San Diego Man Released Under California's New Re-Sentencing Law

What to Know

  • Voters approved Prop 57 in 2016 to allow inmates serving "3 Strikes" sentences to be eligible for early parole.
  • An estimated 3,000 to 4,000 nonviolent "third-strikers" could be affected by the new law.
  • In 1994, "3 Strikes" was implemented to dramatically increase punishment for defendants with "serious" or "violent" crimes on their records.

The first inmate to be freed from prison under a new resentencing law, thanked the judge who initially sentenced him to 50 years to life, saying the time behind bars was necessary. 

In 2003, Kent Williams was sentenced to 50 years to life under the state's "Three Strikes Law" after convictions of burglary and auto theft.

"I was, 'I'm never going to get out, I might as well go out with a bang,'" the San Diego man recalled. 

However, in prison he found faith, sobriety and mentorship. 

Then, 16 years later, a new law arrived.

"You're looking at a grateful man here today," Williams said. 

AB2942 went into effect in January and allows prosecutors to review cases to see if sentences were unjustly harsh.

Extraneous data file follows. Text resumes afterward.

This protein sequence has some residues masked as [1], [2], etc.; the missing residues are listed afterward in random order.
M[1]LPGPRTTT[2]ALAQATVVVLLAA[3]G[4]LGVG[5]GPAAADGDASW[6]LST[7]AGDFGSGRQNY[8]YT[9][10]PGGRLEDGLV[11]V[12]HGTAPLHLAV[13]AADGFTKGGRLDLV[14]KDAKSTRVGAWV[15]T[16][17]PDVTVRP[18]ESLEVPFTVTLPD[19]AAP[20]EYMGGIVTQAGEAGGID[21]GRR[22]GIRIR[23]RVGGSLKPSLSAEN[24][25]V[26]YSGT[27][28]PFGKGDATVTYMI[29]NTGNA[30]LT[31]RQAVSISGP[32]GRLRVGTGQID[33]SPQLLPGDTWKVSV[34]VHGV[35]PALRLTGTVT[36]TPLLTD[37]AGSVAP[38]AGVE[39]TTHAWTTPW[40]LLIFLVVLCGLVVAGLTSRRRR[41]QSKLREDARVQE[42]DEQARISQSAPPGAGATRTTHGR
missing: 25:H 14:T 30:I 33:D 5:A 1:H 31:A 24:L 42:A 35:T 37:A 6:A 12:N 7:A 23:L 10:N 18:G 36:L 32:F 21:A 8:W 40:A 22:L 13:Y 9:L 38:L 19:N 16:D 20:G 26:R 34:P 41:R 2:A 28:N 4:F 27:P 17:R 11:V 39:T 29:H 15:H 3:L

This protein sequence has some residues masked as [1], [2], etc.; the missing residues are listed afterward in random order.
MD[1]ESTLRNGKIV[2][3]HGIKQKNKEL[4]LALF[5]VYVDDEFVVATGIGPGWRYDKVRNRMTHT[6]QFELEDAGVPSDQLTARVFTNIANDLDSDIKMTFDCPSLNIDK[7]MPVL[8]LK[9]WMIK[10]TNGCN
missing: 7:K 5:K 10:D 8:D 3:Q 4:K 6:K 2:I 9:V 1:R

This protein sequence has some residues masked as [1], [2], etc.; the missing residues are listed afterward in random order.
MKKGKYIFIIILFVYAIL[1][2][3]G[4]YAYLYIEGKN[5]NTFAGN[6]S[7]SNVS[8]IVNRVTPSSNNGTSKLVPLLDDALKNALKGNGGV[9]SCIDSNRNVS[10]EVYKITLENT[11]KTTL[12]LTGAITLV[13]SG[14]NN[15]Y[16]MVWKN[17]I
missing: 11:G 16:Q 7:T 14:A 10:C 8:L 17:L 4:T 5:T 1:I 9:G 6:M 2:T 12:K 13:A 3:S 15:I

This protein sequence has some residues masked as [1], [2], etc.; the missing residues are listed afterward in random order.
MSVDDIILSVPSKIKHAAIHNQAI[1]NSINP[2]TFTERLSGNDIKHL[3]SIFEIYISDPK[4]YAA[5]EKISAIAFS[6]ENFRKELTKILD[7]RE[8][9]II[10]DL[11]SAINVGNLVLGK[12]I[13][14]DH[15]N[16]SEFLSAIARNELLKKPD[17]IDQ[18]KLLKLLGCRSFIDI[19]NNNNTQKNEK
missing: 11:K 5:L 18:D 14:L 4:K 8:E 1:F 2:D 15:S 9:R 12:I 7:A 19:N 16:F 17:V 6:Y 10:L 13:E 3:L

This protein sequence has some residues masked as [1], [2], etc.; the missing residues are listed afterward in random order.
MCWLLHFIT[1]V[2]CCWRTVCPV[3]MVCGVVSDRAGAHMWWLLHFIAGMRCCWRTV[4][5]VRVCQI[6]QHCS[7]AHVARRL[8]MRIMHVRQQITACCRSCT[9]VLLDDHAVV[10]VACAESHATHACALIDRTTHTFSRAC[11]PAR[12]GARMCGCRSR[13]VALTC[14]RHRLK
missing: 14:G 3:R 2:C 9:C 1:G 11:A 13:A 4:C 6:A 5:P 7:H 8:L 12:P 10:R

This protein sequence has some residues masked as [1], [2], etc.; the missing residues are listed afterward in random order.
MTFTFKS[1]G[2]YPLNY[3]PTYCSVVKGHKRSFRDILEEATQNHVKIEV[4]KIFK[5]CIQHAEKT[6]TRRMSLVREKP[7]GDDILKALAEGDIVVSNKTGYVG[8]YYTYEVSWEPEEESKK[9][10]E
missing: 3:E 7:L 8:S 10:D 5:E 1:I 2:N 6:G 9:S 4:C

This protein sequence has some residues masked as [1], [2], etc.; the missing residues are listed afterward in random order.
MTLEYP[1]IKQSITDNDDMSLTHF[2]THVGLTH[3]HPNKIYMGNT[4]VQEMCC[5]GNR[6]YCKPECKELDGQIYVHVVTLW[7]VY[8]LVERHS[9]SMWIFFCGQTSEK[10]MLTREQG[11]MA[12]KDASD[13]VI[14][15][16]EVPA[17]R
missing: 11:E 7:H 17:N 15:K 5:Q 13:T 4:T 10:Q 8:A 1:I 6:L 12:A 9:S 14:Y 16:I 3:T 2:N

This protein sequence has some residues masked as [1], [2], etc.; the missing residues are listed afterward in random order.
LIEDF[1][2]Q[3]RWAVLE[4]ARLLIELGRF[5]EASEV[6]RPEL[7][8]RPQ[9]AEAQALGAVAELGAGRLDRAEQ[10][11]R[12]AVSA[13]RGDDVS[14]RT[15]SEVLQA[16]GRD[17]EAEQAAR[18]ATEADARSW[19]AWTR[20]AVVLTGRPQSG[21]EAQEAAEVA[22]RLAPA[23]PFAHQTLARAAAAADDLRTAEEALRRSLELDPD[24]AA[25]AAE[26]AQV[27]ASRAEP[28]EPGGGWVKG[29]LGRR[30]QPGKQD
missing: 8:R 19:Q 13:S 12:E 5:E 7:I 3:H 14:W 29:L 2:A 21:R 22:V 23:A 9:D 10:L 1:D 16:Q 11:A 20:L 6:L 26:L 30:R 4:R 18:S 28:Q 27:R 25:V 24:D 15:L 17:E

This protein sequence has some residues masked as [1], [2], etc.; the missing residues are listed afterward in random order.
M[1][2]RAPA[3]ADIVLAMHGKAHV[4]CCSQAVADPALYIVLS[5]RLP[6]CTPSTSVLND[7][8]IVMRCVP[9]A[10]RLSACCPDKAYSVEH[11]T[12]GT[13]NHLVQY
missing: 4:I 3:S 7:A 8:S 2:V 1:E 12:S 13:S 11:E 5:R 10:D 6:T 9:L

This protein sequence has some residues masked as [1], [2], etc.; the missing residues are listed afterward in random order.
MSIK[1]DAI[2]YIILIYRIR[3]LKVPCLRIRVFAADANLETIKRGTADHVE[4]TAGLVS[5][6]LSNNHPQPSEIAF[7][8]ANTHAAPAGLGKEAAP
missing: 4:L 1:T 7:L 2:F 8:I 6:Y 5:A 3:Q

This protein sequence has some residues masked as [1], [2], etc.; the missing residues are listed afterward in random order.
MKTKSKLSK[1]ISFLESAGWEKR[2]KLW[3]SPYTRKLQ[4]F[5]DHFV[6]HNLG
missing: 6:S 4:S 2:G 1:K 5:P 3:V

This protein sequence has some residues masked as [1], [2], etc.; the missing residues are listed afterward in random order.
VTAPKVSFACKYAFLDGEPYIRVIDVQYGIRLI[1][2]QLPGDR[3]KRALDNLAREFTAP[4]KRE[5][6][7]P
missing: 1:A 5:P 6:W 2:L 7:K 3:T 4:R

San Diego County District Attorney Summer Stephan said Williams' case was an ideal candidate for the new law. 

"He had moved forward with his life and we had even received a letter from the correctional officer about his behavior that was positing while in prison," Stephan said.

Prosecutors can recommend a reduced sentence but a judge has the final say. 

When he appeared before the judge who sentenced him over a decade ago as part of the review, Williams said he thanked him. 

"Every year, every second, every moment was necessary to get me to this point here," he said. "You're looking at a miracle. You're looking at a miracle standing here. If God did it for me, then he can do it for you, too."  

Now 57, Williams has been out of prison for about two months. He will be on state parole for three years.

He said he now works full-time and is registered for college in the fall.

If there is someone you believe could benefit from his law, go to the county's website.

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